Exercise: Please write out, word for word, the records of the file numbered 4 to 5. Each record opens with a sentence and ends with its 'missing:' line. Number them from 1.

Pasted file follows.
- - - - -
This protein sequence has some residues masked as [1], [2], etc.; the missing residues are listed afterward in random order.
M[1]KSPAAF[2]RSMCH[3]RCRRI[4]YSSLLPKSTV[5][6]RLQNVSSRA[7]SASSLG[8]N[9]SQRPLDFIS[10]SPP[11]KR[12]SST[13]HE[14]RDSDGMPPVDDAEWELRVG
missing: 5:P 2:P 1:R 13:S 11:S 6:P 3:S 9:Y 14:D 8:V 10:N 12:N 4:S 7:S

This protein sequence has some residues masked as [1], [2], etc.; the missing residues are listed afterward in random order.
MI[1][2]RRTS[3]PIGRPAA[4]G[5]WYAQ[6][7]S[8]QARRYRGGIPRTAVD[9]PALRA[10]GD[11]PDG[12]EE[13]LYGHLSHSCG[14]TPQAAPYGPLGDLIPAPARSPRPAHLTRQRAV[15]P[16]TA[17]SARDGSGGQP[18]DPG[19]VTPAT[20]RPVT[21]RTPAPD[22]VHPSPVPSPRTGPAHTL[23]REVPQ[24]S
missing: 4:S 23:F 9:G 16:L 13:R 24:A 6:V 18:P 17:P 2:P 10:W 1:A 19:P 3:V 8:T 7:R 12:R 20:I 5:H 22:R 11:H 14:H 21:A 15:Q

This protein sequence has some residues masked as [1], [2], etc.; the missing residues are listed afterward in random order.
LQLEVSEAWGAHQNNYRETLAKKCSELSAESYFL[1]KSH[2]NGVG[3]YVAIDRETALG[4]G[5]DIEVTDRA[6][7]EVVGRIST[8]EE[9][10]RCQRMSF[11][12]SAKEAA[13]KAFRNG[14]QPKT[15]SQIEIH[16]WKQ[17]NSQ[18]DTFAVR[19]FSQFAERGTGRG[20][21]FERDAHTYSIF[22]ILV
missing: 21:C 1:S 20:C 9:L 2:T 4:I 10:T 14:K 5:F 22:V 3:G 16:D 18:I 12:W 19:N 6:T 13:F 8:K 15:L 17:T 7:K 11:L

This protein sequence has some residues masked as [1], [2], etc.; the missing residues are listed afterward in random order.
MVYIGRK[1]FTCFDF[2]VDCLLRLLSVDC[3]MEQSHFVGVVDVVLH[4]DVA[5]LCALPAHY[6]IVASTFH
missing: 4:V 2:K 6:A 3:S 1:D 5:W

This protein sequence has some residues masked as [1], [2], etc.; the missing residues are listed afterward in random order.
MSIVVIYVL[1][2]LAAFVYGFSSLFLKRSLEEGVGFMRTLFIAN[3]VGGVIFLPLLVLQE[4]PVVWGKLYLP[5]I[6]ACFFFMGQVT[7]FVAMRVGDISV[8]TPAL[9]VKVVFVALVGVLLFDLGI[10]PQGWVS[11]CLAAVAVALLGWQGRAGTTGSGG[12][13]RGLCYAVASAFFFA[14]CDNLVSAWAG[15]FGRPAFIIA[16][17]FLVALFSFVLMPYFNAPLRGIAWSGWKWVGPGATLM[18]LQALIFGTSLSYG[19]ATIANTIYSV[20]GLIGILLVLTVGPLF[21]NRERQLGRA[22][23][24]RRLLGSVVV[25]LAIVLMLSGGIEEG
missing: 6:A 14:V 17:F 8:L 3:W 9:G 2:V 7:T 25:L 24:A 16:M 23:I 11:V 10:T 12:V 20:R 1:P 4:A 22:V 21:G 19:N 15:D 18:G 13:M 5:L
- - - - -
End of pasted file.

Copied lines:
This protein sequence has some residues masked as [1], [2], etc.; the missing residues are listed afterward in random order.
MVYIGRK[1]FTCFDF[2]VDCLLRLLSVDC[3]MEQSHFVGVVDVVLH[4]DVA[5]LCALPAHY[6]IVASTFH
missing: 4:V 2:K 6:A 3:S 1:D 5:W

This protein sequence has some residues masked as [1], [2], etc.; the missing residues are listed afterward in random order.
MSIVVIYVL[1][2]LAAFVYGFSSLFLKRSLEEGVGFMRTLFIAN[3]VGGVIFLPLLVLQE[4]PVVWGKLYLP[5]I[6]ACFFFMGQVT[7]FVAMRVGDISV[8]TPAL[9]VKVVFVALVGVLLFDLGI[10]PQGWVS[11]CLAAVAVALLGWQGRAGTTGSGG[12][13]RGLCYAVASAFFFA[14]CDNLVSAWAG[15]FGRPAFIIA[16][17]FLVALFSFVLMPYFNAPLRGIAWSGWKWVGPGATLM[18]LQALIFGTSLSYG[19]ATIANTIYSV[20]GLIGILLVLTVGPLF[21]NRERQLGRA[22][23][24]RRLLGSVVV[25]LAIVLMLSGGIEEG
missing: 6:A 14:V 17:F 8:L 3:W 9:G 2:V 7:T 25:L 24:A 16:M 23:I 11:V 10:T 12:V 20:R 1:P 4:A 22:V 21:G 19:N 15:D 18:G 13:M 5:L